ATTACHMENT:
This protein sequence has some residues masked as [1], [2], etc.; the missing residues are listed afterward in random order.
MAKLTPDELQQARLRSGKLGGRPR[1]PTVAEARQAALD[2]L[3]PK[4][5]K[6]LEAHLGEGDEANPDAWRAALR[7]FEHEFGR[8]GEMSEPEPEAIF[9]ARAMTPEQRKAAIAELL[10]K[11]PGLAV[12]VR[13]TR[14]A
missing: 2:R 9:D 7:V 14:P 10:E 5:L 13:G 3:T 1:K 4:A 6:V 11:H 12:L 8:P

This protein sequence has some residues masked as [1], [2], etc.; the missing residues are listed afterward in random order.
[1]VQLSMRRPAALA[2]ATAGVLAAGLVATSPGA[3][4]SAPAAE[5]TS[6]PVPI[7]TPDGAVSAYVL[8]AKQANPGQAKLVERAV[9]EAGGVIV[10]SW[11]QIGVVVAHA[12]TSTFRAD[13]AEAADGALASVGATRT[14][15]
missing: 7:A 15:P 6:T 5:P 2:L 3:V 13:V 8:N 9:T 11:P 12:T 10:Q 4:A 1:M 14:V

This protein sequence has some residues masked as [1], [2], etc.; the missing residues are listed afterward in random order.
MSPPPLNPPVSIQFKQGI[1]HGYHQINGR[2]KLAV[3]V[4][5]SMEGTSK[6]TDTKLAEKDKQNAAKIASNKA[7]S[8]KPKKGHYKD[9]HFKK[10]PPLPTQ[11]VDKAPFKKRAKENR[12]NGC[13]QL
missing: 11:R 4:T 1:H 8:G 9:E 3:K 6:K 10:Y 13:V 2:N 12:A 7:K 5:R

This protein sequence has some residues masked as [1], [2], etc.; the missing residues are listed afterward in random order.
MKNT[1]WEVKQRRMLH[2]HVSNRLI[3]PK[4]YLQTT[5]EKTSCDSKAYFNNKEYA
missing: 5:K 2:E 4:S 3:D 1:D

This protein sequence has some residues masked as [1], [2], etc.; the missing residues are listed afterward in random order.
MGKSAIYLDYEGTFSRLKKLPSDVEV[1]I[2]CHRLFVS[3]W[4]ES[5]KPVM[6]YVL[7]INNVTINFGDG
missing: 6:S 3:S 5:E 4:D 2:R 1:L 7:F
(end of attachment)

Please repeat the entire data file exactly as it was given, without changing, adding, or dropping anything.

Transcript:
This protein sequence has some residues masked as [1], [2], etc.; the missing residues are listed afterward in random order.
MAKLTPDELQQARLRSGKLGGRPR[1]PTVAEARQAALD[2]L[3]PK[4][5]K[6]LEAHLGEGDEANPDAWRAALR[7]FEHEFGR[8]GEMSEPEPEAIF[9]ARAMTPEQRKAAIAELL[10]K[11]PGLAV[12]VR[13]TR[14]A
missing: 2:R 9:D 7:V 14:P 10:E 5:L 13:G 3:T 1:K 4:A 6:V 11:H 12:L 8:P

This protein sequence has some residues masked as [1], [2], etc.; the missing residues are listed afterward in random order.
[1]VQLSMRRPAALA[2]ATAGVLAAGLVATSPGA[3][4]SAPAAE[5]TS[6]PVPI[7]TPDGAVSAYVL[8]AKQANPGQAKLVERAV[9]EAGGVIV[10]SW[11]QIGVVVAHA[12]TSTFRAD[13]AEAADGALASVGATRT[14][15]
missing: 7:A 15:P 6:T 5:P 2:L 3:V 13:V 8:N 9:T 11:P 12:T 10:Q 4:A 1:M 14:V

This protein sequence has some residues masked as [1], [2], etc.; the missing residues are listed afterward in random order.
MSPPPLNPPVSIQFKQGI[1]HGYHQINGR[2]KLAV[3]V[4][5]SMEGTSK[6]TDTKLAEKDKQNAAKIASNKA[7]S[8]KPKKGHYKD[9]HFKK[10]PPLPTQ[11]VDKAPFKKRAKENR[12]NGC[13]QL
missing: 11:R 4:T 1:H 8:G 9:E 3:K 6:K 10:Y 13:V 2:N 12:A 7:K 5:R

This protein sequence has some residues masked as [1], [2], etc.; the missing residues are listed afterward in random order.
MKNT[1]WEVKQRRMLH[2]HVSNRLI[3]PK[4]YLQTT[5]EKTSCDSKAYFNNKEYA
missing: 5:K 2:E 4:S 3:D 1:D

This protein sequence has some residues masked as [1], [2], etc.; the missing residues are listed afterward in random order.
MGKSAIYLDYEGTFSRLKKLPSDVEV[1]I[2]CHRLFVS[3]W[4]ES[5]KPVM[6]YVL[7]INNVTINFGDG
missing: 6:S 3:S 5:E 4:D 2:R 1:L 7:F